German cuisine
Cooking with Annika !

Cooking with Annika! © Tobias Schrank, Photo: A. Wegerle

Surely you’ve heard about German cuisine classics such as Brezeln, Sauerkraut, Kartoffelsalat and Streuselkuchen… But have you ever cooked German recipes? If not, this is your chance! This winter, we are offering a series of online cooking workshops where you can discover a few delicious, comforting and easy recipes to make.

The Next Workshop


Pictures and recipes

Cooking is like music - love is the most imporant ingredient

Johanna Maier, celebrated Austrian chef

Rotkraut & Kartoffelknödel

There are many traditional Christmas meals in Germany (often influenced by different regions), among which you’ll find for example roasted goose, Rinderrouladen (braised beef rolls), Kartoffelsalat & Würstchen (potato salad & sausages), Sauerbraten (beef or pork roast marinated in vinegar) and many more. But there are certain elements that are present on many tables at Christmas: Rotkraut & Kartoffelknödel (braised red cabbage & potato dumplings). They’re classic side dishes for all kinds of roasts and braises - the spices in braised cabbage complement many kinds of meat and potato dumplings are the perfect vehicle for sauces and gravies.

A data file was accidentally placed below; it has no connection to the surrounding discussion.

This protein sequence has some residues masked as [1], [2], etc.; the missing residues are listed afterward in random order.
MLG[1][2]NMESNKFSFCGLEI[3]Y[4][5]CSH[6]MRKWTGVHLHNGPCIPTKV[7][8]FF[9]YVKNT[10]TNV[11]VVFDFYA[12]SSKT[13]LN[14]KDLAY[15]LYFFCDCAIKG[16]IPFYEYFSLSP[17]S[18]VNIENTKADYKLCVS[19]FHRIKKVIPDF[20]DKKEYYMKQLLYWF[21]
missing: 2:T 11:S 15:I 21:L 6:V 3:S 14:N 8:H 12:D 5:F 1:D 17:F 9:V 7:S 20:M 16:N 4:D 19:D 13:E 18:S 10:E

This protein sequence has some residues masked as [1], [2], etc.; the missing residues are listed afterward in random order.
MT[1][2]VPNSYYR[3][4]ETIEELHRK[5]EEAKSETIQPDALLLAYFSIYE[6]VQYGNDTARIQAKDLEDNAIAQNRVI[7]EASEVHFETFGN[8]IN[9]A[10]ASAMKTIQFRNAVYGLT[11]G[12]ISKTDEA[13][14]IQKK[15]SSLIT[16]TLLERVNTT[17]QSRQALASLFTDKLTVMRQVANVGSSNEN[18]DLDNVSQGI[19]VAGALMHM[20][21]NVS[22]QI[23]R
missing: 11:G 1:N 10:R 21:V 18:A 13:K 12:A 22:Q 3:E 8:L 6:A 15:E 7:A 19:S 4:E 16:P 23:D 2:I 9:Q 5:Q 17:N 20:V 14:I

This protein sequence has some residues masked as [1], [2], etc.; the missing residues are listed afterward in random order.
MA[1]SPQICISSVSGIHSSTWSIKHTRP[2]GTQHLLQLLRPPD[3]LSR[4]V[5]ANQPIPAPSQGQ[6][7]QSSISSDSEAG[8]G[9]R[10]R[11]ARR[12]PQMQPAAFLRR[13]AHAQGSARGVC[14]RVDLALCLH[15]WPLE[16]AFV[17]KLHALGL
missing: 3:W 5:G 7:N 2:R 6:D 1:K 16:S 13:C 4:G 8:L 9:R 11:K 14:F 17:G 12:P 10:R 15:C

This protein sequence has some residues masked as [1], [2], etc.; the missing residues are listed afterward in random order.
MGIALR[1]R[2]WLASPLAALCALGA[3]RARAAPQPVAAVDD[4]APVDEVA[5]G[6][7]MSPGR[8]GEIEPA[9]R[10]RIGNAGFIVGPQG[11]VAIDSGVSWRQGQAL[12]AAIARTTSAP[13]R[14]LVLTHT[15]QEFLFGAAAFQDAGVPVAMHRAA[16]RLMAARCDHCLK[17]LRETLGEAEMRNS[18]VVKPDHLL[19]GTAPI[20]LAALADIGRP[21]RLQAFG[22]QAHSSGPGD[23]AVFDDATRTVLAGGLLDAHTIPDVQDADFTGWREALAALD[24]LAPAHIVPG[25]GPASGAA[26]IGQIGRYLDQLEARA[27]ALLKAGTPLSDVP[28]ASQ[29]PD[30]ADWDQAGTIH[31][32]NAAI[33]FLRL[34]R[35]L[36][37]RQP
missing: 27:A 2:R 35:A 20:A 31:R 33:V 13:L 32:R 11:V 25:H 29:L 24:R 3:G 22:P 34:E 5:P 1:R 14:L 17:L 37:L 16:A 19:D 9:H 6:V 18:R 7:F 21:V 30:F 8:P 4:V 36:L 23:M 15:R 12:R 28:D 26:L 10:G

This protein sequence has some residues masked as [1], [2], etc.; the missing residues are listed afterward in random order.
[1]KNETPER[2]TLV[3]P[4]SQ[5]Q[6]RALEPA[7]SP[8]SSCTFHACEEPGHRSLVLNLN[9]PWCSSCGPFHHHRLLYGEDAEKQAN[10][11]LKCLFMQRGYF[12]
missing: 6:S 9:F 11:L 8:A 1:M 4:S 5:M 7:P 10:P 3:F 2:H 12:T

• Rotkohl close © A. Wegerle/Aim Pé
    Rotkohl closeup
  • Rotkohl, Knödel, Roulade © A. Wegerle, Aim Pé
    Rotkohl, Knödel, Roulade from above
Download the recipe here (in French) :
 

Zimtsterne & Spritzgebäck

Plätzchen (“little cookies”) play a big part in Germany’s culinary Christmas traditions. They’re little cookies that the whole family bakes and enjoys together in big quantities during the holiday season. It’s the perfect opportunity to get together in the kitchen and enjoy some sweet treats. Among the all-time Plätzchen classics you’ll find Zimtsterne, Spritzgebäck, Elisenlebkuchen, Kokosmakronen, Vanillekipferl and Buttergebäck (to name just a few). 

  • Am Anfang war der Teig: Zimtsterne und Spritzgebäck © A. Wegerle
    In the beginning was the dough: cinnamon stars.
  • Spritzgebäck on its way to the oven. © A. Wegerle
    Spritzgebäck on its way to the oven.
  • Zimtsterne und Spritzgebäck © A. Wegerle
    All done: Zimtsterne and Spritzgebäck
During this first of two cooking workshops in December, our chef Annika will introduce you to the German Christmas tradition of Plätzchenbacken (“cookie baking”) by showing you how to make two kinds of classic Plätzchen: Zimtsterne (cinnamon stars) and Spritzgebäck (shortbread cookies).

Download the recipe here (in French) :
 

Käsespätzle

Spätzle are probably one of the most famous dishes of German cuisine. These irregularly shaped “noodles” (sometimes also described as dumplings) originated in the southern region of Swabia and are a traditional side dish to meats. However, they can very well hold their own as Käsespätzle: they get smothered in melted cheese and topped with crunchy Röstzwiebeln (caramelised onions) and fresh chives. 

During our November workshop, chef Annika showed how to prepare this iconic German dish.